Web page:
Maternity Act Yet To Improve Women Labour Force Participation: Report

Maternity Act Yet To Improve Women Labour Force Participation: Report

The Maternity Benefits (Amendment) Act 2017 is yet to improve women labour force participation, according to a report by composite staffing firm TeamLease Services.


The report titled Maternity Benefits (Amendment) Act 2017: Revisiting the impact is a follow up report of The Impact of Maternity Benefits on Business and Employment – 2018.


The findings revealed that out of the 10 sectors reviewed, women participation has dropped in more than five sectors since the implementation of the Act.


As per the earlier research conducted in 2018, seven out of the ten sectors reviewed were expected to show positive momentum in women workforce participation in the medium term (1-4 years) owing to the Act, however, the needle seems to have not moved much.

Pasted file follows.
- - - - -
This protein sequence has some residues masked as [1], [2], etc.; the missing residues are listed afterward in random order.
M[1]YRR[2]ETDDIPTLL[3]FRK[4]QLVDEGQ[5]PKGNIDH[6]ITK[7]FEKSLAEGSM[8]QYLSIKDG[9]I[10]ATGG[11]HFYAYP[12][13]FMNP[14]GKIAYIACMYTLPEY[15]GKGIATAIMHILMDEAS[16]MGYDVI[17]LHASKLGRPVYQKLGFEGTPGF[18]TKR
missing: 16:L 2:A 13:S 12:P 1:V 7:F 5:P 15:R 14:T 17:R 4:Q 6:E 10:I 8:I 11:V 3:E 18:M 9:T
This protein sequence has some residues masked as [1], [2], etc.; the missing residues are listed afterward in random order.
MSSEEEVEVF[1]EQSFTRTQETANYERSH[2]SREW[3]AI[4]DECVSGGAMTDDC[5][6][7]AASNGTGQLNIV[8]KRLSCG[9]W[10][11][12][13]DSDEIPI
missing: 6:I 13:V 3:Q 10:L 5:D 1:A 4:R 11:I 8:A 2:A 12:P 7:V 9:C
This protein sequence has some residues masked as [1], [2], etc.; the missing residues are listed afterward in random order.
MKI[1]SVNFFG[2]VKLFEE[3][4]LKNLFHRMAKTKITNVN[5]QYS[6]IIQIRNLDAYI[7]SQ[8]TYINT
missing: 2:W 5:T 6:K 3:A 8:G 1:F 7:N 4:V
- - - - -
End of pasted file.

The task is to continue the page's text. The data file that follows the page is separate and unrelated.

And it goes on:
The latest edition of the report covers the current opinion of corporates compared to the reaction when the Act was amended in 2017, and steps taken by employers for implementing the provisions of the act. The analysis covers around 10 key sectors comprising of aviation, BPO / ITes, Real-estate, e-commerce, education, BFSI, IT, Manufacturing, retail and tourism.


Lack of awareness about the Act, increase in the cost and increased burden on fellow employees are some of the fallouts employers are attributing to the Act. Time spent on domestic duties, social stigma against women in employment and regressive attitude of employers are some of the main reasons cited by women for choosing to stay away from work.


Rituparna Chakraborty, Executive Vice President and Co-Founder, TeamLease Services, said, “The Act was a very bold and progressive move towards encouraging female workforce participation. However, India is still among the bottom 10 countries in the world in terms of women’s workforce participation. Women’s LFPR for India stands at 20.52 per cent in FY 2019-20 compared to 20.71 per cent in FY 2018-19. In fact, the participation of women in urban areas wherein more than 55 per cent are salaried is far poorer that rural women who are self-employed indicating the poor response to the Act.”



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